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Submitting the Dear Boss envelope for DNA testing

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  • Michael W Richards
    replied
    Originally posted by Wickerman View Post
    Hi Al, I'll have to look, I do recall something in writing years ago. It was actually Ben who drew my attention to this video, he didn't like the fact the Star newspaper was being ridiculed. Ben didn't know a whole lot about the reputation of the Star in it's first year, and the depths they would go, to sell copy.
    It was the Star that dreamed up the story about Hutchinson being discredited, no other paper repeated it because it was a fiction purely intended to sell copy.

    I'm intrigued at the reference to Ernest Parke in January of 1890, that is when he was imprisoned for a year..
    https://www.oldbaileyonline.org/brow...=t18900113-139
    for Unlawful & malicious publication concerning the Cleveland Street Scandal, but he wasn't working for the Star at the time - a bit of a puzzle, unless it was some other infringement.

    Anyway, not to get off topic.....
    Your perspective on the Star report has been duly noted, but the article has never been proven to be fiction. Your contention that the Star plunged the depths is perhaps loosely accurate, but on a story by story basis, they cannot summarily be dismissed. A liar doesnt always lie.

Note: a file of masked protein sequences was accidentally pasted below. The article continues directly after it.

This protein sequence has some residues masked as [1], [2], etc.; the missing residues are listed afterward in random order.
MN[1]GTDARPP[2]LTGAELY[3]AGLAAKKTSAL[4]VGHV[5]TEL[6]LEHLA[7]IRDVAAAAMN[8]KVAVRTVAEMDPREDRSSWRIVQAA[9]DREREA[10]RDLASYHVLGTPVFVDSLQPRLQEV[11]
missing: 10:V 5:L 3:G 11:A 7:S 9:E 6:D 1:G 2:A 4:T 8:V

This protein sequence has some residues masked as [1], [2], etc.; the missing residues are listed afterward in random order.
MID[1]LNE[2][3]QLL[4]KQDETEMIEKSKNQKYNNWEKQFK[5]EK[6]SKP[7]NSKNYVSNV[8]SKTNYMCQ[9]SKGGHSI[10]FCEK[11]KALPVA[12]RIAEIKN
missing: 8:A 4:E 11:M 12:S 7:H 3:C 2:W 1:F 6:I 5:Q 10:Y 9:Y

The fact that you support Hutchinson, like Abberline did, means little besides your own perspective. From my perspective his story, his fanciful details, his delay, all combine to make him extremely questionable. And the fact he vanishes back from whence he came might indicate his true value.

    I believe his story acomplishesd precisely what it was intended to do. Change the loitering man Sarah saw from a lurking malevolence which prompted a Pardon For Accomplices, to one of a concerned, albeit semi-stalker, friend. He claimed he knew Mary, do we have reasons to accept his word on that? Did anyone see Mary leave her room after entering it with Blotchy at 11:45pm?

    With Hutchinsons remarks Astrakan takes Primary Suspect spot, and Blotchy, the most obvious suspect, is just set aside. Huge mistake there. Which they corrected by abandoning Georgie. Sadly too late to avoid damaging the hopes of ever finding Blotchy.
    Last edited by Michael W Richards; 05-27-2021, 12:58 PM.

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  • Wickerman
    replied
    Best didn't invent anybody.

    Leave a comment:


  • erobitha
    replied
    Originally posted by Wickerman View Post

    When writing this post I had in mind the video which explained the relevance of the shareholders letter at the Star newspaper, but I couldn't remember the title of the video.